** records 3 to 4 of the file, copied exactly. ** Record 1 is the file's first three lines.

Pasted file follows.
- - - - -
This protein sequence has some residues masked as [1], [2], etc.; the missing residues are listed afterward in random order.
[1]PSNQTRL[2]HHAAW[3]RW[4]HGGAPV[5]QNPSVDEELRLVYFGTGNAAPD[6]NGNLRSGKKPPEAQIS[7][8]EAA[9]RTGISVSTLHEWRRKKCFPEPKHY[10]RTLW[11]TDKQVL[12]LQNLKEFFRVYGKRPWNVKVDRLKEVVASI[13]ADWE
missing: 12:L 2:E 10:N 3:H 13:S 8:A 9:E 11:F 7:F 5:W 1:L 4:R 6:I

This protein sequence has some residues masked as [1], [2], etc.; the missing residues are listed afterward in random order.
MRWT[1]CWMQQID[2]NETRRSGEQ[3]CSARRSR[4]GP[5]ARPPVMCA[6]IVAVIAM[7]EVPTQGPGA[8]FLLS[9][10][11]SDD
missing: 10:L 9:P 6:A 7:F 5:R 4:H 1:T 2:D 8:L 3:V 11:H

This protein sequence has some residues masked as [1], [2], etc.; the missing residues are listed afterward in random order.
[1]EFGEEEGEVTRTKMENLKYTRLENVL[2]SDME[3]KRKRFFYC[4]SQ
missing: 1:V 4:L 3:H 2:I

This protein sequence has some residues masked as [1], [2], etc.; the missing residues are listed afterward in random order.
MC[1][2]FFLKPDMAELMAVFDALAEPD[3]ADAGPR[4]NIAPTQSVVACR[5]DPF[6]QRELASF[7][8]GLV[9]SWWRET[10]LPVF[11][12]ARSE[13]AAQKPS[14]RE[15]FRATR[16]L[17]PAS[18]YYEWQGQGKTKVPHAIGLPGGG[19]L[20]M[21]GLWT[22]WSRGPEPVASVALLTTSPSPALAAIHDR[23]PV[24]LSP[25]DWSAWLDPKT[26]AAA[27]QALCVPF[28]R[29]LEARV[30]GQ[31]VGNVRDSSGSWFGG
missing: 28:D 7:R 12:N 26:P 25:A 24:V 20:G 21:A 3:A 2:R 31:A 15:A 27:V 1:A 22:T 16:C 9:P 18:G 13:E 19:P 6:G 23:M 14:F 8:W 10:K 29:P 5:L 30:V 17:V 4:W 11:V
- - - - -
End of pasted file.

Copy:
This protein sequence has some residues masked as [1], [2], etc.; the missing residues are listed afterward in random order.
[1]EFGEEEGEVTRTKMENLKYTRLENVL[2]SDME[3]KRKRFFYC[4]SQ
missing: 1:V 4:L 3:H 2:I

This protein sequence has some residues masked as [1], [2], etc.; the missing residues are listed afterward in random order.
MC[1][2]FFLKPDMAELMAVFDALAEPD[3]ADAGPR[4]NIAPTQSVVACR[5]DPF[6]QRELASF[7][8]GLV[9]SWWRET[10]LPVF[11][12]ARSE[13]AAQKPS[14]RE[15]FRATR[16]L[17]PAS[18]YYEWQGQGKTKVPHAIGLPGGG[19]L[20]M[21]GLWT[22]WSRGPEPVASVALLTTSPSPALAAIHDR[23]PV[24]LSP[25]DWSAWLDPKT[26]AAA[27]QALCVPF[28]R[29]LEARV[30]GQ[31]VGNVRDSSGSWFGG
missing: 28:D 7:R 12:N 26:P 25:A 24:V 20:G 21:A 3:A 2:R 31:A 15:A 27:V 1:A 22:T 16:C 9:P 18:G 13:E 19:P 6:G 23:M 14:F 8:W 10:K 29:P 5:L 30:V 17:V 4:W 11:V